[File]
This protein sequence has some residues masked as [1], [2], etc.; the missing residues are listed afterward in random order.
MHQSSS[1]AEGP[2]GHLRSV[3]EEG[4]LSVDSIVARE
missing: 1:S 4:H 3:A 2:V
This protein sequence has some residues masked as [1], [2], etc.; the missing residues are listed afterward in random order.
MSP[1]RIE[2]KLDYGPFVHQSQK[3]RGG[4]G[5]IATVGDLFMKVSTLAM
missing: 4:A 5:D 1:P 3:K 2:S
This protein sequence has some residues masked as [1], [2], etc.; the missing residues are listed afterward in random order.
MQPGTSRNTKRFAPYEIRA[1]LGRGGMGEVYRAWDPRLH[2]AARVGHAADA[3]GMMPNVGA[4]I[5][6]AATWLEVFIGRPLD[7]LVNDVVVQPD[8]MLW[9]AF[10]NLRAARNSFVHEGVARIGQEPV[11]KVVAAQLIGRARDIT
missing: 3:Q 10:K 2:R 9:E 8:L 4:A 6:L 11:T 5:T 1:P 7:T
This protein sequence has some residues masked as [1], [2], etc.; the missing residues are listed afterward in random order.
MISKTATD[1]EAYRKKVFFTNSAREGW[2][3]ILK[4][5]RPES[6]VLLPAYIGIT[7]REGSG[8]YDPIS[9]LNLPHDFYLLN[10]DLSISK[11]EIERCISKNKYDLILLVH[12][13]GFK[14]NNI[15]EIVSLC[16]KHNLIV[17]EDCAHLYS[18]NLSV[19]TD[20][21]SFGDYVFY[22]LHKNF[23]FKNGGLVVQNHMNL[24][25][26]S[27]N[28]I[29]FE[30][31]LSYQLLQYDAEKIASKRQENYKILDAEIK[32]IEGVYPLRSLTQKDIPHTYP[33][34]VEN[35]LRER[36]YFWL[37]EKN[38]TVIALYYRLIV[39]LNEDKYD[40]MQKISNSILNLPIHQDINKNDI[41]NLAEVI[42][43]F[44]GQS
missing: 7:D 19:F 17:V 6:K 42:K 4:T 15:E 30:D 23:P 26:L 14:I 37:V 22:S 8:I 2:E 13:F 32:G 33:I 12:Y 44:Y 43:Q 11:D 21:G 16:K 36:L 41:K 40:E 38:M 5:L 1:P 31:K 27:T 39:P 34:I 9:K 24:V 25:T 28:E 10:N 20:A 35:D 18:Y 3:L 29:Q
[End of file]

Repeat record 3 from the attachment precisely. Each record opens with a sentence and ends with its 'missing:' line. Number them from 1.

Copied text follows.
This protein sequence has some residues masked as [1], [2], etc.; the missing residues are listed afterward in random order.
MQPGTSRNTKRFAPYEIRA[1]LGRGGMGEVYRAWDPRLH[2]AARVGHAADA[3]GMMPNVGA[4]I[5][6]AATWLEVFIGRPLD[7]LVNDVVVQPD[8]MLW[9]AF[10]NLRAARNSFVHEGVARIGQEPV[11]KVVAAQLIGRARDIT
missing: 3:Q 10:K 2:R 9:E 8:L 4:A 6:L 11:T 5:T 1:P 7:T